Tony ‘Doc’ Shiels is one of the most fun and colorful characters I’ve come across in all of my strange reading. And that’s saying something! He seems to round all the bases of my various weird interests – first and foremost, as he would prefer according to interview segments I’ve read, the man is an artist – a Surrealist painter who came to call his conceptual continuity (to borrow a term from Zappa) works of “Surrealchemy”. He has been a busker, musician and performer; a stage magician and the Wizard of the West; a trickster and a sincere lover of spectacle – but for the purposes of the Nessie-a-Day series, he’s the man who coaxed the Loch Ness Monster out for a photo shoot!
Tony Shiels was born in 1938 in Salford, where he developed an early affinity for sleight-of-hand and learned some tricks from his family. At age 16, he began attending Heatherly School of Fine Art in London, thereafter beginning a promising career as an artist in St. Ives, Cornwall. He played blues piano, performed magic, and generally had a good time in the counterculture scene. Eventually he would write columns in such magic magazines as Linking Ring and The Budget, developing what became known as “Bizarre Magic” – spookier magic tricks that worked in occult elements (ie card tricks utilizing Tarot cards) that broke the mold a bit for the tastes of stage magicians at the time.
All of this is very interesting to me – the blues, Surrealism, the occult, sleight-of-hand, 60s counterculture are all long-term fascinations of mine. But my introduction to the Doc included none of these details – I was drawn in by his appearance in a book called Alien Animals, by Janet and Colin Bord.
In the interest of fairness, I sought this book out after seeing a picture of it online – that cover art is FANTASTIC. As it happens, it’s a great book that explores all manner of mysterious out-of-place (hence, alien) or unknown creatures from all over the world. Janet and Colin Bord have written many books on a variety of Fortean and folkloric topics, and are the stewards of the Fortean Picture Library. In a 2017 interview Janet credits Shiels’ Nessie photo (printed in the Daily Mirror, shown above) for being the first of many that made up said library…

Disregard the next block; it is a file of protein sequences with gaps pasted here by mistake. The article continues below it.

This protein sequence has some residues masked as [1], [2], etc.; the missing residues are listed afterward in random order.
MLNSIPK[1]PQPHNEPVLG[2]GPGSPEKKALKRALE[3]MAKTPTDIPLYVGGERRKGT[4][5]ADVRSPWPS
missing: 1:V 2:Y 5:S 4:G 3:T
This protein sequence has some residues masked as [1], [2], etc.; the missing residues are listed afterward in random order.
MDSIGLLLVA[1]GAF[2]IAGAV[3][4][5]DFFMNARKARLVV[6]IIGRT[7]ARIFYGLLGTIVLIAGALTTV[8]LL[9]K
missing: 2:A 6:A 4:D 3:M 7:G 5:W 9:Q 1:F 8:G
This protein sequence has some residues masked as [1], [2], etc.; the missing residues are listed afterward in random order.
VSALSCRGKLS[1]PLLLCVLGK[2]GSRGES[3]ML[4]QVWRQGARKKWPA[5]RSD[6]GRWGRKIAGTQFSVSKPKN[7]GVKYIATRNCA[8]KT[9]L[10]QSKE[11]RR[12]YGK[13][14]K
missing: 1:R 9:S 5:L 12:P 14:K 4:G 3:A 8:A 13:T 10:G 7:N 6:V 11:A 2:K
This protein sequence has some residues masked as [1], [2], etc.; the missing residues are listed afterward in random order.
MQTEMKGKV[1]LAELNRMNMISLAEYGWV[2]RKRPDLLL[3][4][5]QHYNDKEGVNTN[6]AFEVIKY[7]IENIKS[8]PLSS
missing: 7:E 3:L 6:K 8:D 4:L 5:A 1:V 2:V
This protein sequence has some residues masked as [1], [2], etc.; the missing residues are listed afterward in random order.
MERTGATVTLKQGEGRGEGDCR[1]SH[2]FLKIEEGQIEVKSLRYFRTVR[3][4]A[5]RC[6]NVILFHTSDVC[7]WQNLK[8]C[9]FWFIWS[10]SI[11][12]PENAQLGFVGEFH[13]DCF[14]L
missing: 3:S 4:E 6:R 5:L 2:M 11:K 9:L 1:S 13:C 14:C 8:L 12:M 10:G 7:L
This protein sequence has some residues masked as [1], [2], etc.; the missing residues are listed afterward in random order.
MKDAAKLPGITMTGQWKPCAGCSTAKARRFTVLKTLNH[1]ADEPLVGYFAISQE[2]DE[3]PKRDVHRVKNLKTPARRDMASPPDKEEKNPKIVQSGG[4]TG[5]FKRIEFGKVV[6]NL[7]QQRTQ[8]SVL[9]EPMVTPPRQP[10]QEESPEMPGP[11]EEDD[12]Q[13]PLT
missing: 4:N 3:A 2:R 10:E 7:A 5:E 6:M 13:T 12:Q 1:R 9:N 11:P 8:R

In the book, published in 1981, ‘Doc’ Shiels comes up repeatedly with very little explanation as to who he is – he’s described as a Wizard, one who does experiments in “monster raising” with a trio of nude witches – an experiment that apparently yielded results. How could I do anything other than dig deeper into this story??? The photographic evidence seemed to indicate that his efforts were efficacious, leading the Bords to question whether the creatures were summoned, or created out of thin air in the manner of a Tulpa (as described by Alexandra David-Neel in Magic and Mystery in Tibet).
|Skyclad Witches inkvoke Morgawr – if nothing else, ‘Doc’ knew how to throw a party!|
1976 was the year of the skyclad witches and their swimming rituals to lure in sea serpents – the monster Morgawr was reported during this time at Falmouth Bay in Cornwall. The Owlman of Mawnan was also reported around this time, and by ’77 Shiels had developed his monster raising techniques into a network of participants, willing monsters into existence in an experiment called Monstermind. A lot of reports came out during this era, a lot of photos as well; Shiels gained a bit of notoriety (and perhaps infamy) in the press as the busking Wizard who had Nessie under his spell. Most of the photographic evidence from this era is considered a hoax now, and many of the reports were thought to be a product of Shiels himself – often they were in the form of a letter, and original witnesses weren’t interviewed. Shiels maintains that he never hoaxed any of the monsters – his conjurations he credited, in 1981, to his “strong desire for success”.
Interestingly, the Wikipedia entry for Shiels has been edited between the time I first viewed it and the time of this writing – last year, the entry seemed to be a damning indictment of Shiels as a fraud, while now it has a more generous and fuller account of his personality. If you’re reading this in the future, it may have changed again! But such is the nature of our amorphous reality, when information is as malleable as a bunch of ones and zeros in a computational code…
The best way to really get to know ‘Doc’ Shiels is by reading the biography written about him by Rupert White – Monstermind: The Magical Life and Art of Tony ‘Doc’ Shiels.
The 1977 experiments were cut short due to “Psychic Backlash” – an effect reportedly experienced as a sense of fatigue following encounters with Nessie by F. W. Holiday and Tim Dinsdale, among others. That and, according to Shiels, it had already been a success as photos had been produced not only of Nessie but of other monsters around the world. The antidote to this backlash effect, as prescribed by the ‘Doc’ was, in keeping with his trickster nature: humor. The protection offered by a sense of humor, he says, “has to be paid for. So, although my humourous wizardry is successful, it is not taken seriously by the monster hunting establishment.” Truly a man after my own heart!
He wrote continuously for the Fortean Times, as heavily quoted in my previous entry, in his column “Ask a Wizard”. He eventually came up with a cephalopod theory about Nessie, that the monster was actually a form of elephant squid!
In his long and varied career of various careers – from monster-raiser to artist, musician to magician, he’s been an amazing figure that it took me far too long to find out about. There’s a list of books that he’s authored that I someday hope to get my hands on… and he’s still out there, creating art and has made television appearances in the past few years. Long live Tony Shiels- thanks for all the entertaining and thoughtful fun!